However, read what Ian Jones says about the Fitzpatrick Incident :

“First, was Ned involved? The accounts from Tom Lloyd, Mrs Kelly, Jim Kelly, Kate Kelly and Williamson suggest that Ned was present. At Mrs Kellys trial one of Neds witnesses would testify that Ned was not at the house, though he was in the Greta district the day of the brawl. Ned subsequently let slip  to a Policeman that he was present during or immediately after the incident (I almost swore after letting him (Fitzpatrick) go that I would never let another go)

Did he then shoot Fitzpatrick? There is sworn evidence from two Policemen that after his capture two years later he admitted to the shooting (Yes, it was I that fired at him) This confession may be discredited as another example of Police perjury but it supports  stories told by Kate Jim and Brickey Williamson ( even though as we have seen their accounts are not flawless) (Page 142 A Short Life  2008 Edition)

Close to the end of the chapter, reviewing the incident again Jones writes:

“If Ned had admitted that he shot Fitzpatrick he would also have given credence to the rest of the troopers evidence and implicated his mother, Skillion and Williamson. So he lied

So here we have the widely acknowledged foremost living Kelly expert  conceding that Ned Kelly told lies about the Fitzpatrick Incident, an absolutely astounding and sensational statement for Ian Jones to make. Jones claims Kelly told these lies to protect his family, but the reasons are irrelevant.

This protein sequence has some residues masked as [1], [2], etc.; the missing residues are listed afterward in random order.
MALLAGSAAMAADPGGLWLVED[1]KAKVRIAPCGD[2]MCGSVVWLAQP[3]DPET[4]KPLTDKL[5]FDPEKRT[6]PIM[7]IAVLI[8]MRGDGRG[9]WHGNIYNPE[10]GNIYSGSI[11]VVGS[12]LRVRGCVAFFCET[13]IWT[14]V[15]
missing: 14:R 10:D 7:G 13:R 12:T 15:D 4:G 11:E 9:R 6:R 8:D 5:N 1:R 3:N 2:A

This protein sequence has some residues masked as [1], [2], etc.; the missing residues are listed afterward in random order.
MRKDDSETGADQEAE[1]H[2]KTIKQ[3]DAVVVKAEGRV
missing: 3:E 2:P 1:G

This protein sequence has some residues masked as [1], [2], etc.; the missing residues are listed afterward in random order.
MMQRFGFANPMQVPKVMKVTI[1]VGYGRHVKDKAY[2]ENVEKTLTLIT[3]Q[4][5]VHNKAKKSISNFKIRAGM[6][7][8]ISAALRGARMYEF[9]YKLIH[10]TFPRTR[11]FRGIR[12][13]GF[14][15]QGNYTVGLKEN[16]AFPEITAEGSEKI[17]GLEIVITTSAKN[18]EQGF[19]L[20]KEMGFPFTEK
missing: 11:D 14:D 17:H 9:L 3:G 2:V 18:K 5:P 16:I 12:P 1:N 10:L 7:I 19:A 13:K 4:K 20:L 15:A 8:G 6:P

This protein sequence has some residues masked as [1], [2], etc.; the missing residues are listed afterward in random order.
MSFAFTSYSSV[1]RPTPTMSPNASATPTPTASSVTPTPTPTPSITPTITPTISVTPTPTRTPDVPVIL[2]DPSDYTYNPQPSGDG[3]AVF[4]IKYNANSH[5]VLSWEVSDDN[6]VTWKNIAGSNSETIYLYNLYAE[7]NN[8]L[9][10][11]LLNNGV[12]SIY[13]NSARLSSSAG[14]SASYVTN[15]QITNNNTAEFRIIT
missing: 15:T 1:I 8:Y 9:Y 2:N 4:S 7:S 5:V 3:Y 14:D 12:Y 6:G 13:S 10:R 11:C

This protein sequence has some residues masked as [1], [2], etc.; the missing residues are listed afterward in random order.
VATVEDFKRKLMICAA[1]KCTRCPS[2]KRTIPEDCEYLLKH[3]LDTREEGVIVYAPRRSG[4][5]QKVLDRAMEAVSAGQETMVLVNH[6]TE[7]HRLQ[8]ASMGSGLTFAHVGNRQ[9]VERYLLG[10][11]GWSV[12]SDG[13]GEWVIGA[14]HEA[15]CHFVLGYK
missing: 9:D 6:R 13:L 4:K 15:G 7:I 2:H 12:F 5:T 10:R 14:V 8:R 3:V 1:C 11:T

One has to admire Ian Jones willingness to let logic lead him to where the evidence is pointing, even though it must trouble him at times to do so, as he is clearly of the view that Ned Kelly was an admirable albeit flawed person.  At other places in the story Jones clearly lets his passion overrule logic but here at least he is remarkably frank and honest.  Jones is saying that not only was Kelly a liar, and therefore that Fitzpatricks version may have been a lot closer to the truth than sympathisers want to admit -  but that Kelly  probably DID shoot Fitzpatrick. This exposes as fatuous the Kelly sympathisers claim that Kelly was “unjustly” accused, it exposes the way in which his entire family, including his mother were involved in a huge cover-up, and it places the Police arrests and the subsequent Court cases in a much more appropriate light. It also helps to explain why Ned disappeared into the hills immediately afterwards.